“His creative input was the only reason I bought the Authority. I mean, you never saw his name next to the stories… or anywhere else in the magazine really… but you could just tell when it was one he researched. It just touched you.”
I inched the fork closer.
“Nah, a more likely headline would be ‘There’s one less moron wasting the earth’s valuable resources,’” I said aloud.
The TV anchor would smile and read from the teleprompter.
“Yesterday, Bobby Bokes, also known as, Who? by his close friends and associates, died in a way suiting the way he lived – without meaning. He jammed a metal instrument into an electrical device and electrocuted himself. Bobby’s body has been collected by Anderson’s Garden Center and will used as expander for bulk mulch. No memorial service is planned.”
Then again, why would they write about it at all? I put the fork down, grabbed the toaster and shook it upside-down, smacking it firmly on the side with my palm. The toast dropped onto the counter along with the burnt crumbs, and I sat down at the table to eat the toast without a plate.
I lived in what was considered a nice neighborhood. The homes were not huge but were well equipped with all the standard amenities. The development was built about 5 years ago and still had that new construction look. They had cleared and leveled the land before building. That made it easier to slap together the houses in a nice, straight row.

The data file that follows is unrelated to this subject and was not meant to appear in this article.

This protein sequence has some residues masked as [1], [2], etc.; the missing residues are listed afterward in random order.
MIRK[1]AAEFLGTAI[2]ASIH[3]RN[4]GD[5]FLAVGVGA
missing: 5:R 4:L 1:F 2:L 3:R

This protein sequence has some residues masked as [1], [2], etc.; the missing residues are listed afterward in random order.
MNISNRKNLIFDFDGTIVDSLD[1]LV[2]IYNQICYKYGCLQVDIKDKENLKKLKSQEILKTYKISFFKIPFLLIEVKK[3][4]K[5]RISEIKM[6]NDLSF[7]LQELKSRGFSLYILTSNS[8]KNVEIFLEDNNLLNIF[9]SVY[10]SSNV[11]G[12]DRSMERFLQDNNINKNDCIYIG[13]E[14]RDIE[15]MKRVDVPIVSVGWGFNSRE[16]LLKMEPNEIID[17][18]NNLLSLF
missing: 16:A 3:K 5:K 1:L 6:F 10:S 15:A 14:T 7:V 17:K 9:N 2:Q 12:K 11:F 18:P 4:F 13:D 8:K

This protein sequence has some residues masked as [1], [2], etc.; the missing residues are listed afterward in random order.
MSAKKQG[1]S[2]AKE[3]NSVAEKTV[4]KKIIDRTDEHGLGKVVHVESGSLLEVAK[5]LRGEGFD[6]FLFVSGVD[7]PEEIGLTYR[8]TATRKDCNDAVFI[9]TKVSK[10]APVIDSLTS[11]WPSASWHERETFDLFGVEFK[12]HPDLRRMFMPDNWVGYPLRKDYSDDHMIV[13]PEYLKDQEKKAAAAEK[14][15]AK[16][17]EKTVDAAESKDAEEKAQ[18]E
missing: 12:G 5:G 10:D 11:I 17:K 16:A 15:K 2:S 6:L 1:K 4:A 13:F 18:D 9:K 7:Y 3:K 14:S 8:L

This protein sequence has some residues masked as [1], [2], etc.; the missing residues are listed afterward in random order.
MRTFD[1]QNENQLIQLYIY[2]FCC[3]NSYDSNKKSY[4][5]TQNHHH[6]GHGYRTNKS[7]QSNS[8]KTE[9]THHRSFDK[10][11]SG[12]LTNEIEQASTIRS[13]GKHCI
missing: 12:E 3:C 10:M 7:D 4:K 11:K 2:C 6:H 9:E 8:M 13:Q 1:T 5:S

Every house had the obligatory tree in the front yard, but just one, because the yards weren’t really large enough to accommodate another. The saplings were all planted after construction was finished and were all the same size and in the same location in each yard. The landscaping for each home was uniform. In fact, the whole development was uniform, but the neighbors reveled in the minute differences. Upgrades, they called them.
The couple that lived next door was very proud of the fact that they went for the front door with a 6-inch arch window at the top.
“It opens up the whole front elevation,” they would say.
They used to call it compromise. Now, it’s individual expression. Now, it’s distinction. Now, it’s life.
I locked my windowless front door behind me as I left home. Walking to my Jeep Cherokee parked in the drive way, I looked down the street to see that several of my neighbors were also leaving, too. They climbed into their cars, waved to each other and backed out of their driveways, in sync. It was almost as if it was choreographed. An automobile ballet played out in perfect timing every single morning.
Life in Sixty-Four Square Feet
©Copyright 2015, Mitch Lavender
Rubik’s Cube® used by permission of Rubiks Brand Ltd. www.rubiks.com
This is a work of fiction. Names, characters, places and incidents are solely the product of the author’s imagination and/or are used fictitiously, though reference may be made to actual historical events or existing locations. Any resemblance to actual persons, living, dead or undead, business establishments, events or locales is entirely coincidental.